Phidylé is a mélodie by the French composer Henri Duparc, dedicated to his friend Ernest Chausson. It is a setting of a poem with the same title from Poèmes et poésies (1858) by the French Parnassian poet Leconte de Lisle.[a][2] Duparc first completed a setting for high male voice and piano (1882), and then orchestrated it (1891-1892).[3][4] The music, which shows the influence of Wagnerian voice leading and chromaticism,[5] progressively rises from languid tranquillity to the singer's triumphant climax, accompanied by heavy chords and tremolos in the piano, before a solo postlude for the piano which gradually dies to a pianissimo finish.[6] It has been suggested that Phidylé was inspired by Gabriel Fauré's 1870 mélodie Lydia, also a setting of a poem by Leconte de Lisle.[7]

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Notes and referencesEdit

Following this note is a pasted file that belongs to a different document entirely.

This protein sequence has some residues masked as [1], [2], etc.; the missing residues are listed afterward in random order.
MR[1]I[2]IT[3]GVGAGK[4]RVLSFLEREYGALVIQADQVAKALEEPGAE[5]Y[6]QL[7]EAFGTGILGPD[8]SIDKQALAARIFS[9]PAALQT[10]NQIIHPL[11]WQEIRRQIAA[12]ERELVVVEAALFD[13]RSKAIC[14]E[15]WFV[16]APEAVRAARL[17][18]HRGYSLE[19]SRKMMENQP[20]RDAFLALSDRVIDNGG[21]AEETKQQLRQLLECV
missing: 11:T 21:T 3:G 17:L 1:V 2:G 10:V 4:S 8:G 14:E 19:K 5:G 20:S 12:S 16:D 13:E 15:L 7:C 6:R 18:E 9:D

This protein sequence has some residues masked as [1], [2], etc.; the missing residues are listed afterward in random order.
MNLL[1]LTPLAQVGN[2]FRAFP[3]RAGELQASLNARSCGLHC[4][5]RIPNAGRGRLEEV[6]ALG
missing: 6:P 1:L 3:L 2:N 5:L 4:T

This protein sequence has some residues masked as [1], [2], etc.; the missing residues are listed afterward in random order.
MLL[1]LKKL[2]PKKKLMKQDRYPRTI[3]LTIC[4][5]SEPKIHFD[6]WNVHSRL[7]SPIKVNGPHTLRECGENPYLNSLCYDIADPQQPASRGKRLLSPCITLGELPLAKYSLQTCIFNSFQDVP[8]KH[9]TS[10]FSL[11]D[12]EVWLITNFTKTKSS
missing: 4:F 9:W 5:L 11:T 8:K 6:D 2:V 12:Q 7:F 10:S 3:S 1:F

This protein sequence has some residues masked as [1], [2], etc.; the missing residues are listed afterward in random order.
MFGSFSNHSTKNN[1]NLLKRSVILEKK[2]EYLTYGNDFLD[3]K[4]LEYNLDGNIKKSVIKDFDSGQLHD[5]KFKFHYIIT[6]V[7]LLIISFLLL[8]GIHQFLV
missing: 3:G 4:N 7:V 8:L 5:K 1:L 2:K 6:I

1. ^ Note that Leconte de Lisle wrote another poem with the same title which he included in his Poèmes antiques. That poem was set by Reynaldo Hahn.[1]
  1. ^ Hahn, Reynaldo (1892). "A Phidylé". & also no.9 in Hahn, Reynaldo (1900). "Études latines".
  2. ^ Lisle, Leconte de (1858). Poésies complètes (in French). Poulet-Malassis et De Broise. p. 241.
  3. ^ François-Sappey, Brigitte; Cantagrel, Gilles (1994). Guide de la mélodie et du lied (in French). Fayard. p. 269. ISBN 9782213639482.
  4. ^ Northcote, Sydney (1949). The Songs of Henri Duparc. Read Books Ltd. ISBN 9781447492757.
  5. ^ Grey, Thomas S. (2008). The Cambridge Companion to Wagner. Cambridge University Press. p. 372. ISBN 9781139825948.
  6. ^ Meister, Barbara (1998). Nineteenth-century French Song: Fauré, Chausson, Duparc, and Debussy. Indiana University Press. p. 261. ISBN 0253211751.
  7. ^ Johnson, Graham (2009). Gabriel Faure. Ashgate Publishing, Ltd. p. 64. ISBN 9780754659600.